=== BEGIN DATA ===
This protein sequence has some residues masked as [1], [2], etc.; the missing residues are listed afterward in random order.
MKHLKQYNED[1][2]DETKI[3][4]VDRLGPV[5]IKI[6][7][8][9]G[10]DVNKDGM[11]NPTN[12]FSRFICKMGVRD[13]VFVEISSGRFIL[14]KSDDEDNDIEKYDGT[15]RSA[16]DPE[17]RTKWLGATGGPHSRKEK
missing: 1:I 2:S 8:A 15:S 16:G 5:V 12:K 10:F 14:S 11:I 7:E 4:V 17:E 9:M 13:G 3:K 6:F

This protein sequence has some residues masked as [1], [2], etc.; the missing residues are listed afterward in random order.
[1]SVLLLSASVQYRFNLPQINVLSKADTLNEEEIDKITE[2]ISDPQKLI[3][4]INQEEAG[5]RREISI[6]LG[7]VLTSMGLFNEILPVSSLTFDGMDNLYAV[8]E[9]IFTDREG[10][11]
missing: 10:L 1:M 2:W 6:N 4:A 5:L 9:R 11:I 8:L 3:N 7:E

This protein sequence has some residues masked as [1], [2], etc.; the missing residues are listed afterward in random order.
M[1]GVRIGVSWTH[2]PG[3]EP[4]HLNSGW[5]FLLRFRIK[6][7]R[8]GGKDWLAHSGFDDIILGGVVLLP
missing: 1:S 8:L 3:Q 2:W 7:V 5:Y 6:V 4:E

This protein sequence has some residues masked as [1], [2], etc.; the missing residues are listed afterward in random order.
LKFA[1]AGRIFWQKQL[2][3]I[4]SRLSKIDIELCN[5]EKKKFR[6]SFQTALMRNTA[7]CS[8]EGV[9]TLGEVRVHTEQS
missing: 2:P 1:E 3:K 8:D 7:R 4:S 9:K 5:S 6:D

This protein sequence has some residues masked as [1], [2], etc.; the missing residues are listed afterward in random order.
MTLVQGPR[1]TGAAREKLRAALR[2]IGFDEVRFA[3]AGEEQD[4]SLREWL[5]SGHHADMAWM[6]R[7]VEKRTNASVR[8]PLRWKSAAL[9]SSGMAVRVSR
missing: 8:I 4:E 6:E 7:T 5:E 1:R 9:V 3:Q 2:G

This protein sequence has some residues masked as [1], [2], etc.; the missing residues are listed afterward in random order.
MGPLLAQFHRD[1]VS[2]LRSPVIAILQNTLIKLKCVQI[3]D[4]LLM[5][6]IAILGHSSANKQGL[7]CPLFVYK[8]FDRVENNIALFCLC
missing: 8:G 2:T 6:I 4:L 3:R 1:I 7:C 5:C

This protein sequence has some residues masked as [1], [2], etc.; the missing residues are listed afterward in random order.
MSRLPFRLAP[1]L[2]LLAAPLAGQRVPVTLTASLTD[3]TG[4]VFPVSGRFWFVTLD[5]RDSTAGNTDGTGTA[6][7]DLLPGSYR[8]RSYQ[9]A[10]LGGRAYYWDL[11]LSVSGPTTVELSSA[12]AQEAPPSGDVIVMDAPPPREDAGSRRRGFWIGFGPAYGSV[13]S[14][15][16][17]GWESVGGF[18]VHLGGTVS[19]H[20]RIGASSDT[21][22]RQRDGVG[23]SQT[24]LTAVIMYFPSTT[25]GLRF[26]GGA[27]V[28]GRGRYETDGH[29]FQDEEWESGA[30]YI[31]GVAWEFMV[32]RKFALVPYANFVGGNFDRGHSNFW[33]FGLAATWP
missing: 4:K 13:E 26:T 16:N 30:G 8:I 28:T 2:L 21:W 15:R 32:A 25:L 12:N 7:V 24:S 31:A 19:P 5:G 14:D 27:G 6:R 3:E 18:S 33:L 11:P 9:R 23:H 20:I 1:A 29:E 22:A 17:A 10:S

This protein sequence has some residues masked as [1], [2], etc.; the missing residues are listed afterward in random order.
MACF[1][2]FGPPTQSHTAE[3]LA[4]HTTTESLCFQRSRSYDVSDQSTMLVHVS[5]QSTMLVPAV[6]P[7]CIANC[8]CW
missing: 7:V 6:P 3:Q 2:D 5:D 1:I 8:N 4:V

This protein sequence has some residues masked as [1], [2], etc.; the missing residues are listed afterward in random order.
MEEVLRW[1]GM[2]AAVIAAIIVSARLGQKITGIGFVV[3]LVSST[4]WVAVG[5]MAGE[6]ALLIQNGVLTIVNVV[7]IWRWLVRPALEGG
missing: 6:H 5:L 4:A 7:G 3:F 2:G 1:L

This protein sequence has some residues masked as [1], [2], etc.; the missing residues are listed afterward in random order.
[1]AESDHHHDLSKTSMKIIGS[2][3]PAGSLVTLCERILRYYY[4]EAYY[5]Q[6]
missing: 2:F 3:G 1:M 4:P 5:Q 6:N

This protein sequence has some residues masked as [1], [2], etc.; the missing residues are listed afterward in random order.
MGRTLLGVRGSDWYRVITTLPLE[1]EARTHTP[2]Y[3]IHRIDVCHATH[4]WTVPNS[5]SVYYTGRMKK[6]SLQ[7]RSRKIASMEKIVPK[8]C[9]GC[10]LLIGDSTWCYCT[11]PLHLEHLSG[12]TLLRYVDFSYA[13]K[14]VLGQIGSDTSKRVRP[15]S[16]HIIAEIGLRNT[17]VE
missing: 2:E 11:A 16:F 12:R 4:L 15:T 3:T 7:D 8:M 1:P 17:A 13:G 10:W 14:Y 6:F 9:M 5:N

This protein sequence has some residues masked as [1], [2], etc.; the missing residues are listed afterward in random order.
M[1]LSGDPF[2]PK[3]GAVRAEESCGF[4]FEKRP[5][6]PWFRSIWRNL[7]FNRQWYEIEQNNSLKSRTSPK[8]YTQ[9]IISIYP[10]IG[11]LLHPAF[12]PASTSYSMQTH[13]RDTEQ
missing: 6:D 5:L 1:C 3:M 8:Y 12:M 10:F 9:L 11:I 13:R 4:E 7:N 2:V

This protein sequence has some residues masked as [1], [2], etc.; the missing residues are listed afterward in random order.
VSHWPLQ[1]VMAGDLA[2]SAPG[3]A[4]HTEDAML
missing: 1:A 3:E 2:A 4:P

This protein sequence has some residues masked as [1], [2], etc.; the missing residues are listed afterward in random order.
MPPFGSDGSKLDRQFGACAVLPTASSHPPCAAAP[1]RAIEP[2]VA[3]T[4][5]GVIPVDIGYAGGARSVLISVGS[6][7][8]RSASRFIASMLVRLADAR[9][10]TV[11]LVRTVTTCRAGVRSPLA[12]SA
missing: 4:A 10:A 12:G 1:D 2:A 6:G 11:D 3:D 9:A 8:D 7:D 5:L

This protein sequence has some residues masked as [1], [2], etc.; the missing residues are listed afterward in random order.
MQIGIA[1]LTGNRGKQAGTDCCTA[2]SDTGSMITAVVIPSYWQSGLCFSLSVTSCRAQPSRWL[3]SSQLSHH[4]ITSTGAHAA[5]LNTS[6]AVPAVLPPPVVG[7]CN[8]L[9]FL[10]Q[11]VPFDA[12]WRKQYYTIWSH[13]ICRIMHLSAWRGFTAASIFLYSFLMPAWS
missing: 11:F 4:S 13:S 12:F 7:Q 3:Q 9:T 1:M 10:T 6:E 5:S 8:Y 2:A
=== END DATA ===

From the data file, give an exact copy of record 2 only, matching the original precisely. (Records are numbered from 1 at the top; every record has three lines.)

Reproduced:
This protein sequence has some residues masked as [1], [2], etc.; the missing residues are listed afterward in random order.
[1]SVLLLSASVQYRFNLPQINVLSKADTLNEEEIDKITE[2]ISDPQKLI[3][4]INQEEAG[5]RREISI[6]LG[7]VLTSMGLFNEILPVSSLTFDGMDNLYAV[8]E[9]IFTDREG[10][11]
missing: 10:L 1:M 2:W 6:N 4:A 5:L 9:R 11:I 8:L 3:N 7:E